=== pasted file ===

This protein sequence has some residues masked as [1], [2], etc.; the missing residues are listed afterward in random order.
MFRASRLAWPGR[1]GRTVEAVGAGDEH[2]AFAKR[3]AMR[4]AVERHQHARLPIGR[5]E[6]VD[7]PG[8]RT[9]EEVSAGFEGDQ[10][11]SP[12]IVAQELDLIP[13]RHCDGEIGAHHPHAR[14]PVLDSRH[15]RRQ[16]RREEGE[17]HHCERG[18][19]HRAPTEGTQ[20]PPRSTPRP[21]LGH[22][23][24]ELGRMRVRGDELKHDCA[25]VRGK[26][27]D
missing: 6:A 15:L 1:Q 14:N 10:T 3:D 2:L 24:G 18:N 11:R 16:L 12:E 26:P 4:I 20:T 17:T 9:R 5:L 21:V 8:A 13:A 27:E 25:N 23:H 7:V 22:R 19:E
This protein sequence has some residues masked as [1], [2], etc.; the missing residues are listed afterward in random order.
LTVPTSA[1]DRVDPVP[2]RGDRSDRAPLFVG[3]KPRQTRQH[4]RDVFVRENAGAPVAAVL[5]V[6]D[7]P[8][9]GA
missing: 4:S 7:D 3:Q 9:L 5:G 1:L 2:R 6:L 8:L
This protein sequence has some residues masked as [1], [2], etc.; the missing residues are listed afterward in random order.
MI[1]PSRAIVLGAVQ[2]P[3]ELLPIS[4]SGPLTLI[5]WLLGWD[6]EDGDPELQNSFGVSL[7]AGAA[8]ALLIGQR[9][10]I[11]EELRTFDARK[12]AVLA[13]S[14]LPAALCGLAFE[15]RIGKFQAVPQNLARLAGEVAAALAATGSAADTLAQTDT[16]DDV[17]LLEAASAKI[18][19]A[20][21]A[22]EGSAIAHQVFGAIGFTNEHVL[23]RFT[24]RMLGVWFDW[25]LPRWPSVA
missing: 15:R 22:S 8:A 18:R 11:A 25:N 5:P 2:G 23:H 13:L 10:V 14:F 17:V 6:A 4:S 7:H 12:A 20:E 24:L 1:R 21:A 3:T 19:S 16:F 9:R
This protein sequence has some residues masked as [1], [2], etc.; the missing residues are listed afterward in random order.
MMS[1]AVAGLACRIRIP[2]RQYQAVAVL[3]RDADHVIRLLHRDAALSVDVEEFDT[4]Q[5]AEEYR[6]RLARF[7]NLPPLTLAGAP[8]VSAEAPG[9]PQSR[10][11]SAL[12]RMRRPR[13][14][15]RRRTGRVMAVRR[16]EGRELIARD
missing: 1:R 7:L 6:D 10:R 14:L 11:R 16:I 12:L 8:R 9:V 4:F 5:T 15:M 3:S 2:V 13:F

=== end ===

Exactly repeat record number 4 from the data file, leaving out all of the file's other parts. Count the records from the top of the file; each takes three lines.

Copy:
This protein sequence has some residues masked as [1], [2], etc.; the missing residues are listed afterward in random order.
MMS[1]AVAGLACRIRIP[2]RQYQAVAVL[3]RDADHVIRLLHRDAALSVDVEEFDT[4]Q[5]AEEYR[6]RLARF[7]NLPPLTLAGAP[8]VSAEAPG[9]PQSR[10][11]SAL[12]RMRRPR[13][14][15]RRRTGRVMAVRR[16]EGRELIARD
missing: 1:R 7:L 6:D 10:R 14:L 11:R 16:I 12:L 8:R 9:V 4:F 5:T 15:M 3:S 2:V 13:F